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[ 42 ] C LAUS B RABRAND ?- P ROGRAMMING P ARADIGMS O CT 21, 2009 [...back to]: (syntax vs. semantics) Expressions: Syntax: Semantics (via evaluation relation: " | - eval Exp N "): Exp : N [const] : +(Exp,Exp) [add] : *(Exp,Exp) [mul] | _ eval N N | _ eval E 1 N 1 | _ eval E 2 N 2 | _ eval +(E 1,E 2 ) N N = N 1 N 2 | _ eval E 1 N 1 | _ eval E 2 N 2 | _ eval *(E 1,E 2 ) N N = N 1 N 2 [const] [add] [mul] here in prefix notation just to emphasize difference between syntax and semantics syntactic "+" semantic

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[ 43 ] C LAUS B RABRAND ?- P ROGRAMMING P ARADIGMS O CT 21, 2009 Expressions (in P ROLOG ) Syntax: Semantics: exp(con(N)) :- number(N). exp(add(E 1,E 2 )) :- exp(E 1 ), exp(E 2 ). exp(mul(E 1,E 2 )) :- exp(E 1 ), exp(E 2 ). eval(con(N), N). eval(add(E 1,E 2 ),N) :- eval(E 1,N 1 ), eval(E 2,N 2 ), N is N 1 + N 2. eval(mul(E 1,E 2 ),N) :- eval(E 1,N 1 ), eval(E 2,N 2 ), N is N 1 * N 2. ?- eval(mul(add(con(2),con(4)),con(7)),X). X = 42 ?- exp(mul(add(con(2),con(4)),con(7))). Yes eval(N, N) :- number(N). eval(E 1 +E 2,N) :- eval(E 1,N 1 ), eval(E 2,N 2 ), N is N 1 + N 2. eval(E 1 *E 2,N) :- eval(E 1,N 1 ), eval(E 2,N 2 ), N is N 1 * N 2. ?- eval((2+4)*7,X). X = 42 binary infix syntax

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[ 44 ] C LAUS B RABRAND ?- P ROGRAMMING P ARADIGMS O CT 21, 2009 The "W HILE " Language The "W HILE " Language: Syntax: Semantics: Similar techniques (albeit somewhat more complicated)... Exp : N // const : X // var : Exp Exp, {+,-,*,/} // binop Com : skip // skip : X := Exp // assign : if ( Exp ) then Com else Com // if : while ( Exp ) do Com // while : Com ; Com // sequence

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[ 45 ] C LAUS B RABRAND ?- P ROGRAMMING P ARADIGMS O CT 21, 2009 The Lambda Calculus Syntax: Semantics (call-by-value): : V AR Z Note: this is a variant of the semantics you saw earlier You only have to understand here that The Lambda Calculus can be encoded in P ROLOG

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[ 46 ] C LAUS B RABRAND ?- P ROGRAMMING P ARADIGMS O CT 21, 2009 The Lambda Calculus (in P ROLOG ) Syntax: > Semantics: Similar techniques (as with the expression language) ?- eval(apply(lambda(x,variable(x)), lambda(y,variable(y)), Res). Res = lambda(y,variable(y))

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C LAUS B RABRAND O CT 21, 2009 P ROGRAMMING P ARADIGMS N ON -T ERMINATION Keywords: Turing-Completeness, Reduction, Self-referentiality, Undecidability,...

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[ 48 ] C LAUS B RABRAND ?- P ROGRAMMING P ARADIGMS O CT 21, 2009 Prolog A French programming language (from 1971): "Programmation en Logique" (="programming in logic") A declarative, relational style of programming based on first-order logic: Originally intended for natural-language processing, but has been used for many different purposes (esp. for programming artificial intelligence). The programmer writes a "database" of "facts" and "rules"; e.g.: The user then supplies a "goal" which the system attempts to prove (using resolution and backtracking); e.g., witch(girl). %- FACTS female(girl). floats(duck). sameweight(girl,duck). %- RULES witch(X) :- burns(X), female(X). burns(X) :- wooden(X). wooden(X) :- floats(X). floats(X) :- sameweight(X,Y), floats(Y).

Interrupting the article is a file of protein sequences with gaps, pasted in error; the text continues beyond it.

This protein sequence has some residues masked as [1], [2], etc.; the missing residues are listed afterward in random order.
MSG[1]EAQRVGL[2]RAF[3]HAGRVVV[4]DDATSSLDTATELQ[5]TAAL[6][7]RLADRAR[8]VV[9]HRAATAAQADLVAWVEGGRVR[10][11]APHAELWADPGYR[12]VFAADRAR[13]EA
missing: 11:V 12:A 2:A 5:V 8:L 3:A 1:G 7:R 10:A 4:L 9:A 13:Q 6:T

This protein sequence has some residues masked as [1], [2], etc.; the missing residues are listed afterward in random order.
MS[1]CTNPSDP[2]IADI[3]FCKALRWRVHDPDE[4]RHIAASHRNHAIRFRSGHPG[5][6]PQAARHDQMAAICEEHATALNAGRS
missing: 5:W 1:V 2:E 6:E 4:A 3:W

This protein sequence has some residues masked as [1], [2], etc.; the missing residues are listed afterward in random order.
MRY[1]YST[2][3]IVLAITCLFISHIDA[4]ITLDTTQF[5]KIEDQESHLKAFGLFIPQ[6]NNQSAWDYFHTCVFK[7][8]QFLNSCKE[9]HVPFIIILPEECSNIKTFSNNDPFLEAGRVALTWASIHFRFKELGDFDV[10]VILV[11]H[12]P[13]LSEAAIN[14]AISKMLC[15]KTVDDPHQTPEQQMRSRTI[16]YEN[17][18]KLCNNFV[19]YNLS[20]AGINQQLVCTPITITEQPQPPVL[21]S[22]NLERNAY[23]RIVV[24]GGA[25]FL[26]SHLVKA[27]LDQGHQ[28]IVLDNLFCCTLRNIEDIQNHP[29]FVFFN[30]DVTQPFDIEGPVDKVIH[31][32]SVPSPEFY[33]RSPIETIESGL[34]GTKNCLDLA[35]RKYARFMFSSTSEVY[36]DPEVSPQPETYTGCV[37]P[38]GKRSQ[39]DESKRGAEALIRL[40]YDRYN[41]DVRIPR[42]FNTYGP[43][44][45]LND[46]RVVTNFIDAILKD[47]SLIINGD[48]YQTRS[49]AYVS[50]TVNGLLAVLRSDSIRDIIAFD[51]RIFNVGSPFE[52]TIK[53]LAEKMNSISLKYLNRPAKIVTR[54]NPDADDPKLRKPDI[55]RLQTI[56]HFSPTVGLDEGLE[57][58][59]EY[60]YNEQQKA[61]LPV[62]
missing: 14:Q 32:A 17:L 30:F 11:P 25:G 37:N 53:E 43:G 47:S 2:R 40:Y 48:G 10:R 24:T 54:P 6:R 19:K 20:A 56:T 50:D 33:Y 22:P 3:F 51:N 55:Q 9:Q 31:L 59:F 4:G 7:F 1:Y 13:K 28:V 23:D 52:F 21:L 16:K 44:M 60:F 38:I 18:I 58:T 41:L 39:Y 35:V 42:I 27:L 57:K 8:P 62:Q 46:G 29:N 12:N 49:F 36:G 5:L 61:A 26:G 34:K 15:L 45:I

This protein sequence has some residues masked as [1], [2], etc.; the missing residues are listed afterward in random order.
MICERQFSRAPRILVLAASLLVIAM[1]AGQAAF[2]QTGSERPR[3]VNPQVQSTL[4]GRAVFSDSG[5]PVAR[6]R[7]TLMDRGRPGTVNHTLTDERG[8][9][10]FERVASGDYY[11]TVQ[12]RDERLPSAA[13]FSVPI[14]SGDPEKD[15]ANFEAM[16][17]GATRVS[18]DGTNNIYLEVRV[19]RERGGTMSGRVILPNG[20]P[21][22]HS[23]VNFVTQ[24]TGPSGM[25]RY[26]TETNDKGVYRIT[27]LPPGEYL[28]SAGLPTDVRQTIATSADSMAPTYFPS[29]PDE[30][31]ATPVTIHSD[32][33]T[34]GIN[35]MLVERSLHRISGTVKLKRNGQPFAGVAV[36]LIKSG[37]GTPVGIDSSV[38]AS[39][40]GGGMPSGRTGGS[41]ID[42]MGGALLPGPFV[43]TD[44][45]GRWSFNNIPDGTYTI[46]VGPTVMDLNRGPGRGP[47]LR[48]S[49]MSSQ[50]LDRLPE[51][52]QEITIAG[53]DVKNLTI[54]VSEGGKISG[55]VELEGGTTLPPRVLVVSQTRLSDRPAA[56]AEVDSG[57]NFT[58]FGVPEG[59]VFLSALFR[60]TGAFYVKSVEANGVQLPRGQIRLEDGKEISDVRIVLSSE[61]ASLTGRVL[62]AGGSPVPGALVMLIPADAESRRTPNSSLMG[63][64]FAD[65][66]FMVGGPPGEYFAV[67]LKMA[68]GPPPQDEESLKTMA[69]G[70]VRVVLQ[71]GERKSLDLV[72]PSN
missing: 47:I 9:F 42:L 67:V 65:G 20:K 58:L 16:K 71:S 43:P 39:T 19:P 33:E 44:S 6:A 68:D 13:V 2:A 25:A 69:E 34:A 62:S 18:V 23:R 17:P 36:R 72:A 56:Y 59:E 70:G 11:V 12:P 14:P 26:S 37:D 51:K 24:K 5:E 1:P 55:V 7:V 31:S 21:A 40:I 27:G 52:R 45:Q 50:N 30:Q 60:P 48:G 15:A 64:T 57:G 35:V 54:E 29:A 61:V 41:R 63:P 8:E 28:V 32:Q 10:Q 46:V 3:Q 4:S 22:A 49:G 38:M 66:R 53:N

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[ 49 ] C LAUS B RABRAND ?- P ROGRAMMING P ARADIGMS O CT 21, 2009 Undecidability Consider "The Book-of-all-Books": This book contains the titles of all books that do not have a self-reference (i.e. don't contain their title inside) Finitely many books; i.e.: We can sit down & figure out whether to include or not... Q: What about "The Book-of-all-Books" ; Should it be included or not? "Self-referential paradox" (many guises): e.g. "This sentence is false" "The Bible" "War and P e ac e" "Programm i n g La nguages, An Interp.- B a s e d Approach"... The Book-of-all-Books

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[ 50 ] C LAUS B RABRAND ?- P ROGRAMMING P ARADIGMS O CT 21, 2009 Undecidability (of Termination) Assume termination is decidable (in Java); i.e. some program, halts: PROG BOOL Q: Does P 0 loop or terminate...?:) Hence: "Termination is undecidable"...for W HILE, Java, C, Lambda Calculus, Prolog,... prog p0 = read_program("P 0.prg"); if (halts(p0) == "halts") loop(); else halt(); -- P 0.prg -- bool halts(prog p) {... }

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[ 51 ] C LAUS B RABRAND ?- P ROGRAMMING P ARADIGMS O CT 21, 2009 Prolog A French programming language (from 1971): "Programmation en Logique" (="programming in logic") A declarative, relational style of programming based on first-order logic: Originally intended for natural-language processing, but has been used for many different purposes (esp. for programming artificial intelligence). The programmer writes a "database" of "facts" and "rules"; e.g.: The user then supplies a "goal" which the system attempts to prove (using resolution and backtracking); e.g., witch(girl). %- FACTS female(girl). floats(duck). sameweight(girl,duck). %- RULES witch(X) :- burns(X), female(X). burns(X) :- wooden(X). wooden(X) :- floats(X). floats(X) :- sameweight(X,Y), floats(Y).

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C LAUS B RABRAND O CT 21, 2009 P ROGRAMMING P ARADIGMS Exercise 4, 5, and (6): 14:15 – 16:15

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[ 53 ] C LAUS B RABRAND ?- P ROGRAMMING P ARADIGMS O CT 21, Purpose: Learn how to...

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[ 54 ] C LAUS B RABRAND ?- P ROGRAMMING P ARADIGMS O CT 21,

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[ 55 ] C LAUS B RABRAND ?- P ROGRAMMING P ARADIGMS O CT 21, 2009 (6).... Purpose: Learn how to...

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C LAUS B RABRAND O CT 21, 2009 P ROGRAMMING P ARADIGMS The End Questions? Good luck at the exam (!)

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[ 57 ] C LAUS B RABRAND ?- P ROGRAMMING P ARADIGMS O CT 21, 2009 Terminology Predicates vs. Structured data: Arities and Signatures: "Arity" #arguments of a function/relation: (unary, binary, ternary,..., N-ary,...) "Signature" type of a function/relation: (e.g.: "+ fun ": Z Z Z ; "= rel " Z Z ) vertical(line(point(X,Y),point(X,Z)). Predicate/relation (being defined) structured data odd(succ(0)). predicate (being defined) structured data